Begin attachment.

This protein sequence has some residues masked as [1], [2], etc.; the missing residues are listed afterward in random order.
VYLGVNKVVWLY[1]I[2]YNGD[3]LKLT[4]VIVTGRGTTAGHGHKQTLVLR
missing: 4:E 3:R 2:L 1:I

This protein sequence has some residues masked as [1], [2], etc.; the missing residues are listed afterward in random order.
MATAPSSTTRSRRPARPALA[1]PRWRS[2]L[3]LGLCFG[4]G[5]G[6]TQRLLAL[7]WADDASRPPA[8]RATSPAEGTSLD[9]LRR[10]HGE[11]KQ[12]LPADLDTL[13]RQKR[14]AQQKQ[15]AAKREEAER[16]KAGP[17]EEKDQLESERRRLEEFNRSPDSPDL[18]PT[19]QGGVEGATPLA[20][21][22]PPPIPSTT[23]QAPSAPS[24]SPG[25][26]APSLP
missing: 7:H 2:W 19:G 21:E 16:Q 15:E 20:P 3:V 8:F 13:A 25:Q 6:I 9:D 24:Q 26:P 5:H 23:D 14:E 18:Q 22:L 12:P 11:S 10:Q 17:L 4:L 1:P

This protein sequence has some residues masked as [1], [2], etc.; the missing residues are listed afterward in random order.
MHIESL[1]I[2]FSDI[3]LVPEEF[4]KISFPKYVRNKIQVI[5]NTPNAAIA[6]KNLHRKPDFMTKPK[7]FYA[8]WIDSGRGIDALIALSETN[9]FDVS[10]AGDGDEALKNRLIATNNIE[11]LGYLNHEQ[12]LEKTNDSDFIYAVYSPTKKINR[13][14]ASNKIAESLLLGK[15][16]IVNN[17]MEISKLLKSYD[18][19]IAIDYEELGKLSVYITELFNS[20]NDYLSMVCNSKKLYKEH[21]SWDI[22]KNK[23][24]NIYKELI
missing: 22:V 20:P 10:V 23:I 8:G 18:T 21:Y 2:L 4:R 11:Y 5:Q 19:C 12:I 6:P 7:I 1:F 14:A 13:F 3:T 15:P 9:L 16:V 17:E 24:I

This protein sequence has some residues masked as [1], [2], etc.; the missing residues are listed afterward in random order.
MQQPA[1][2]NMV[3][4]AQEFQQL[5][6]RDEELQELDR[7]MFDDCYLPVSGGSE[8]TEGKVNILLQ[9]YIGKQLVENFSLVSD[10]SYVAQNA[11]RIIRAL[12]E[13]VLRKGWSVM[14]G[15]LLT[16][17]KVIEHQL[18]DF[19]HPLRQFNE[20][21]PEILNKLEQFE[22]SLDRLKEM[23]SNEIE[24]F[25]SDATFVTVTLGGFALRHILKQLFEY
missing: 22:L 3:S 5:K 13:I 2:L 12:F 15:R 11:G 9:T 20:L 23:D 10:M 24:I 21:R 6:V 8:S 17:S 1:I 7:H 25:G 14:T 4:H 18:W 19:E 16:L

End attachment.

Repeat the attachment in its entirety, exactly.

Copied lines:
This protein sequence has some residues masked as [1], [2], etc.; the missing residues are listed afterward in random order.
VYLGVNKVVWLY[1]I[2]YNGD[3]LKLT[4]VIVTGRGTTAGHGHKQTLVLR
missing: 4:E 3:R 2:L 1:I

This protein sequence has some residues masked as [1], [2], etc.; the missing residues are listed afterward in random order.
MATAPSSTTRSRRPARPALA[1]PRWRS[2]L[3]LGLCFG[4]G[5]G[6]TQRLLAL[7]WADDASRPPA[8]RATSPAEGTSLD[9]LRR[10]HGE[11]KQ[12]LPADLDTL[13]RQKR[14]AQQKQ[15]AAKREEAER[16]KAGP[17]EEKDQLESERRRLEEFNRSPDSPDL[18]PT[19]QGGVEGATPLA[20][21][22]PPPIPSTT[23]QAPSAPS[24]SPG[25][26]APSLP
missing: 7:H 2:W 19:G 21:E 16:Q 15:E 20:P 3:V 8:F 13:A 25:Q 6:I 9:D 24:Q 26:P 5:H 23:D 14:E 18:Q 22:L 12:P 11:S 10:Q 17:L 4:L 1:P

This protein sequence has some residues masked as [1], [2], etc.; the missing residues are listed afterward in random order.
MHIESL[1]I[2]FSDI[3]LVPEEF[4]KISFPKYVRNKIQVI[5]NTPNAAIA[6]KNLHRKPDFMTKPK[7]FYA[8]WIDSGRGIDALIALSETN[9]FDVS[10]AGDGDEALKNRLIATNNIE[11]LGYLNHEQ[12]LEKTNDSDFIYAVYSPTKKINR[13][14]ASNKIAESLLLGK[15][16]IVNN[17]MEISKLLKSYD[18][19]IAIDYEELGKLSVYITELFNS[20]NDYLSMVCNSKKLYKEH[21]SWDI[22]KNK[23][24]NIYKELI
missing: 22:V 20:P 10:V 23:I 8:G 18:T 21:Y 2:L 4:R 11:Y 5:Q 19:C 12:I 6:P 7:I 1:F 14:A 13:F 3:T 15:P 9:L 16:V 17:E 24:I

This protein sequence has some residues masked as [1], [2], etc.; the missing residues are listed afterward in random order.
MQQPA[1][2]NMV[3][4]AQEFQQL[5][6]RDEELQELDR[7]MFDDCYLPVSGGSE[8]TEGKVNILLQ[9]YIGKQLVENFSLVSD[10]SYVAQNA[11]RIIRAL[12]E[13]VLRKGWSVM[14]G[15]LLT[16][17]KVIEHQL[18]DF[19]HPLRQFNE[20][21]PEILNKLEQFE[22]SLDRLKEM[23]SNEIE[24]F[25]SDATFVTVTLGGFALRHILKQLFEY
missing: 22:L 3:S 5:K 13:I 2:L 12:F 15:R 11:G 9:T 20:L 23:D 10:M 24:I 21:R 6:V 8:S 17:S 1:I 7:H 25:G 14:T 4:H 18:W 19:E 16:L